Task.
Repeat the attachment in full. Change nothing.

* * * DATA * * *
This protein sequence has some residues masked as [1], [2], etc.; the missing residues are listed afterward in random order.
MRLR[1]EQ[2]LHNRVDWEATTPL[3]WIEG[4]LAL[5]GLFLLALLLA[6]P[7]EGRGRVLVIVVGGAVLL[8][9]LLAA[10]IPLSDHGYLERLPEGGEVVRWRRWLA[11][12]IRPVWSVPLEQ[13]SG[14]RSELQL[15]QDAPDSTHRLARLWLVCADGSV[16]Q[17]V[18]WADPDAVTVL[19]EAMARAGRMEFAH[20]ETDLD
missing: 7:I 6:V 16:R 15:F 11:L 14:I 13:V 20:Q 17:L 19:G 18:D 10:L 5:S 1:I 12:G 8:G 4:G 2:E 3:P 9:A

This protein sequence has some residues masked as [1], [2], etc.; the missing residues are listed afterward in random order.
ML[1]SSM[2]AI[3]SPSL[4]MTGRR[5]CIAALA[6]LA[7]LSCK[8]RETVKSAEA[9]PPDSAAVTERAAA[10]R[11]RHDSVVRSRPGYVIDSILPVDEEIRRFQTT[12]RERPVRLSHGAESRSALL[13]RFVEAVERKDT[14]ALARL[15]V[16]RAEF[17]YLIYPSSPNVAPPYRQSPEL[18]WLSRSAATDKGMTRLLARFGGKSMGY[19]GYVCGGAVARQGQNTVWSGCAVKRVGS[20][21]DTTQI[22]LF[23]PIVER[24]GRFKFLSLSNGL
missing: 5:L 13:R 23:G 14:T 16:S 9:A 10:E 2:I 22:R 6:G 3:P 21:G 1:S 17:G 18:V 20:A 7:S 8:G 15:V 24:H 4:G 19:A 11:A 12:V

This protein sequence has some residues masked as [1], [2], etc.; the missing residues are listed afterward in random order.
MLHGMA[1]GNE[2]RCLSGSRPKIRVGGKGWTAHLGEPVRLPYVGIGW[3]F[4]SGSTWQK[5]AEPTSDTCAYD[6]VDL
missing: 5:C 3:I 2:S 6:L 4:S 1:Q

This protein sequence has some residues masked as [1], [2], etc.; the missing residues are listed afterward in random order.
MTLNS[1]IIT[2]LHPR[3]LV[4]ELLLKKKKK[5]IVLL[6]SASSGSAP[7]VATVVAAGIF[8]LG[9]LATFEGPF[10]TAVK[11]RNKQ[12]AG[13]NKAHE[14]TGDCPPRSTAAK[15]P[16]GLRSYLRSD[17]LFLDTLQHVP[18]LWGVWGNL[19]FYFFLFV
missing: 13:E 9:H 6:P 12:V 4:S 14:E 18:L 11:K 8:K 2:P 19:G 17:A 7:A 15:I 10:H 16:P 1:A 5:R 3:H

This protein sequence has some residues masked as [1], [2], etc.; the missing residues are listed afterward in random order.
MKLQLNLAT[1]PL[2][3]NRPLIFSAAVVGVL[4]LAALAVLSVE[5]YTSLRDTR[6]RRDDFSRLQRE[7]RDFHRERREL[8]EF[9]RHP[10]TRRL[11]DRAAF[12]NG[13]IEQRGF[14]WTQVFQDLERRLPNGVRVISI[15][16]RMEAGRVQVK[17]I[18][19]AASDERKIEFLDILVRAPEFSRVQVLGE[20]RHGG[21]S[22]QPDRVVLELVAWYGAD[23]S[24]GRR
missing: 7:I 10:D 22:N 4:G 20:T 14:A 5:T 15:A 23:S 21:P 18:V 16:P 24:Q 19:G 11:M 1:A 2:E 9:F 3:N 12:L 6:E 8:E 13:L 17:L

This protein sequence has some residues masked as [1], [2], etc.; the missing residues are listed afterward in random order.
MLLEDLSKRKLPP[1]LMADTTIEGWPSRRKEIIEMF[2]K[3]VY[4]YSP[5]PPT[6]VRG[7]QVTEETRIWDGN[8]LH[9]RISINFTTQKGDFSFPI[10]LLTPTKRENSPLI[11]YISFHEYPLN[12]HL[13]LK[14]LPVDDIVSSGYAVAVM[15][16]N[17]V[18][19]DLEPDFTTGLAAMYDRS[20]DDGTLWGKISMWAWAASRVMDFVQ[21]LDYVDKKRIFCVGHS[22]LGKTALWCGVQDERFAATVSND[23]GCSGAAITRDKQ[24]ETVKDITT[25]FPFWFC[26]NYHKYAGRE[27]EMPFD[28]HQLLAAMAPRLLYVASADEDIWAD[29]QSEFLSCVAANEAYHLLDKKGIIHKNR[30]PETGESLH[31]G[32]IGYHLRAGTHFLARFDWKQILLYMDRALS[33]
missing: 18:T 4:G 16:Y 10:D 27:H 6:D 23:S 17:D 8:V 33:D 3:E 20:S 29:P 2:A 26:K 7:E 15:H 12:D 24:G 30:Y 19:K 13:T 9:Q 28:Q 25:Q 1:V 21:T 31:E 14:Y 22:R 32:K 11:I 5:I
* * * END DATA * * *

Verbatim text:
This protein sequence has some residues masked as [1], [2], etc.; the missing residues are listed afterward in random order.
MRLR[1]EQ[2]LHNRVDWEATTPL[3]WIEG[4]LAL[5]GLFLLALLLA[6]P[7]EGRGRVLVIVVGGAVLL[8][9]LLAA[10]IPLSDHGYLERLPEGGEVVRWRRWLA[11][12]IRPVWSVPLEQ[13]SG[14]RSELQL[15]QDAPDSTHRLARLWLVCADGSV[16]Q[17]V[18]WADPDAVTVL[19]EAMARAGRMEFAH[20]ETDLD
missing: 7:I 6:V 16:R 15:F 11:L 14:I 13:V 20:Q 17:L 19:G 18:D 10:L 5:S 1:I 12:G 8:G 4:G 2:E 3:P 9:A

This protein sequence has some residues masked as [1], [2], etc.; the missing residues are listed afterward in random order.
ML[1]SSM[2]AI[3]SPSL[4]MTGRR[5]CIAALA[6]LA[7]LSCK[8]RETVKSAEA[9]PPDSAAVTERAAA[10]R[11]RHDSVVRSRPGYVIDSILPVDEEIRRFQTT[12]RERPVRLSHGAESRSALL[13]RFVEAVERKDT[14]ALARL[15]V[16]RAEF[17]YLIYPSSPNVAPPYRQSPEL[18]WLSRSAATDKGMTRLLARFGGKSMGY[19]GYVCGGAVARQGQNTVWSGCAVKRVGS[20][21]DTTQI[22]LF[23]PIVER[24]GRFKFLSLSNGL
missing: 5:L 13:R 23:G 14:T 16:S 9:A 10:E 2:I 22:R 6:G 3:P 21:G 1:S 17:G 18:V 20:A 7:S 8:G 15:V 24:H 4:G 19:A 11:A 12:V

This protein sequence has some residues masked as [1], [2], etc.; the missing residues are listed afterward in random order.
MLHGMA[1]GNE[2]RCLSGSRPKIRVGGKGWTAHLGEPVRLPYVGIGW[3]F[4]SGSTWQK[5]AEPTSDTCAYD[6]VDL
missing: 5:C 3:I 2:S 6:L 4:S 1:Q

This protein sequence has some residues masked as [1], [2], etc.; the missing residues are listed afterward in random order.
MTLNS[1]IIT[2]LHPR[3]LV[4]ELLLKKKKK[5]IVLL[6]SASSGSAP[7]VATVVAAGIF[8]LG[9]LATFEGPF[10]TAVK[11]RNKQ[12]AG[13]NKAHE[14]TGDCPPRSTAAK[15]P[16]GLRSYLRSD[17]LFLDTLQHVP[18]LWGVWGNL[19]FYFFLFV
missing: 13:E 9:H 6:P 12:V 4:S 14:E 18:L 11:K 8:K 2:P 19:G 17:A 7:A 15:I 10:H 16:P 1:A 5:R 3:H

This protein sequence has some residues masked as [1], [2], etc.; the missing residues are listed afterward in random order.
MKLQLNLAT[1]PL[2][3]NRPLIFSAAVVGVL[4]LAALAVLSVE[5]YTSLRDTR[6]RRDDFSRLQRE[7]RDFHRERREL[8]EF[9]RHP[10]TRRL[11]DRAAF[12]NG[13]IEQRGF[14]WTQVFQDLERRLPNGVRVISI[15][16]RMEAGRVQVK[17]I[18][19]AASDERKIEFLDILVRAPEFSRVQVLGE[20]RHGG[21]S[22]QPDRVVLELVAWYGAD[23]S[24]GRR
missing: 7:I 10:D 22:N 4:G 20:T 14:A 5:T 15:A 23:S 21:P 18:V 16:P 24:Q 19:G 11:M 1:A 2:E 9:F 3:N 12:L 6:E 8:E 13:L 17:L

This protein sequence has some residues masked as [1], [2], etc.; the missing residues are listed afterward in random order.
MLLEDLSKRKLPP[1]LMADTTIEGWPSRRKEIIEMF[2]K[3]VY[4]YSP[5]PPT[6]VRG[7]QVTEETRIWDGN[8]LH[9]RISINFTTQKGDFSFPI[10]LLTPTKRENSPLI[11]YISFHEYPLN[12]HL[13]LK[14]LPVDDIVSSGYAVAVM[15][16]N[17]V[18][19]DLEPDFTTGLAAMYDRS[20]DDGTLWGKISMWAWAASRVMDFVQ[21]LDYVDKKRIFCVGHS[22]LGKTALWCGVQDERFAATVSND[23]GCSGAAITRDKQ[24]ETVKDITT[25]FPFWFC[26]NYHKYAGRE[27]EMPFD[28]HQLLAAMAPRLLYVASADEDIWAD[29]QSEFLSCVAANEAYHLLDKKGIIHKNR[30]PETGESLH[31]G[32]IGYHLRAGTHFLARFDWKQILLYMDRALS[33]
missing: 18:T 4:G 16:Y 10:D 27:H 6:D 23:S 17:D 8:V 33:D 3:E 20:S 29:P 2:A 26:K 7:E 15:H 12:D 24:G 30:Y 19:K 13:T 9:Q 28:Q 25:Q 1:V 21:T 31:E 14:Y 22:R 32:K 11:I 5:I